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If Blur in their Britpop prime revived memories of swinging London then the look of Damon Albarn’s new band The Good, the Bad and the Queen brings Dickens’s London to mind. They played in front of a painted backdrop depicting a grimy vista of gasworks, chimneys and railway bridges, while Albarn in a top hat had an Artful Dodger air about him.
However, any resemblance to Dickens’s London evaporated when his band of middle-aged urchins – including The Clash’s Paul Simonon on bass and the Nigerian percussionist Tony Allen on drums – struck up their music. The Good, the Bad and the Queen’s self-titled album conjures a spectral, desolate London of drifting melodies and haunted dub reggae basslines. It has none of Dickens’s bustle or humour, nor Parklife-era Blur’s colourfulness. Its anomie is summed up by Albarn’s resigned line “Drink all day because the country’s at war” on the stand-out track “Kingdom of Doom”.
Initially their performance was weighed down by the album’s melancholy. Albarn looked uncharacteristically uncertain as a frontman and the music struggled to translate its wistful mood to a live setting. But “Kingdom of Doom” lit the touchpaper, with Albarn retreating behind a piano and Simonon taking centre stage with his ageless guitar-hero poses and a bassline pinched from The Clash’s “London’s Calling”.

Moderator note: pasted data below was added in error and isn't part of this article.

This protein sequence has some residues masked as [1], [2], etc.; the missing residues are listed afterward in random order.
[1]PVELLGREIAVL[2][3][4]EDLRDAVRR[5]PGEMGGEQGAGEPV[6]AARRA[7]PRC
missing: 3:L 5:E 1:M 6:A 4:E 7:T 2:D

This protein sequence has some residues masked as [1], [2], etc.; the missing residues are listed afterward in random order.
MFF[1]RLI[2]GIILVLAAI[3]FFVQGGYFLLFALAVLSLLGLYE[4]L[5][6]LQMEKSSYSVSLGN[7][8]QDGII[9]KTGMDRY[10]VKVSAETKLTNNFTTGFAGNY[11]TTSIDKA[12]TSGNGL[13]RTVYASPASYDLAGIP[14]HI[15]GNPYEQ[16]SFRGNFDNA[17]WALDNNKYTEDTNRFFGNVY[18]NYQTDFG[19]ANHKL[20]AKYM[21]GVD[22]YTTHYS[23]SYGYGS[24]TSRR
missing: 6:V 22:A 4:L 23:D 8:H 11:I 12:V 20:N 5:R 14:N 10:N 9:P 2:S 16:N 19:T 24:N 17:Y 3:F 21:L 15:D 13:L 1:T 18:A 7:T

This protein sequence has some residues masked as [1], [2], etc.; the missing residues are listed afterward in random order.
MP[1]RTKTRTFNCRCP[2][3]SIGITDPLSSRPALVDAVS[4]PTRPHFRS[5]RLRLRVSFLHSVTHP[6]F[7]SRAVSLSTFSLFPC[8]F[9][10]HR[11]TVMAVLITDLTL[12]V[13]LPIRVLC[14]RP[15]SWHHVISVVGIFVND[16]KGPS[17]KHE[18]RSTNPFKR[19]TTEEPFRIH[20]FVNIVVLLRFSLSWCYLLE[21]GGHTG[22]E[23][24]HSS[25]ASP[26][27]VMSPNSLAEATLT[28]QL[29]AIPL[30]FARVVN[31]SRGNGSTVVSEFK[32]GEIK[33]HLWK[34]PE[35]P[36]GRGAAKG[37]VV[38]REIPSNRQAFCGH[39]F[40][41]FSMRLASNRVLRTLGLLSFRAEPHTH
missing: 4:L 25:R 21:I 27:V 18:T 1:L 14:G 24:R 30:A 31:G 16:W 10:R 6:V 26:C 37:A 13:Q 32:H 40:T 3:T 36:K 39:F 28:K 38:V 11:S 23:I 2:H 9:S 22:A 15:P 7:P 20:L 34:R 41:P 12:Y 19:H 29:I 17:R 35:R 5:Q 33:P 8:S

From then on the band grew in presence and confidence. Albarn’s ear for melody and affecting vocals gave the songs substance, while a range of different influences floated dream-like to their surface. Memories of classic Britpop bands such as The Kinks went hand-in-hand with more exotic curiosities, such as an outbreak of spaghetti western-style whistling at the end of one track, or the presence of a man playing a saw on another.
Aptly in a venue which doubles as a boxing hall, they ended with a pair of knockout punches: the woozy fairground anthem “Three Changes”, on which Tony Allen’s stuttering, polyrhythmic drumming – an underused resource – was foregrounded, and a fierce rendition of “The Good, the Bad and the Queen”, a manic coda to a bittersweet set of songs about London life.
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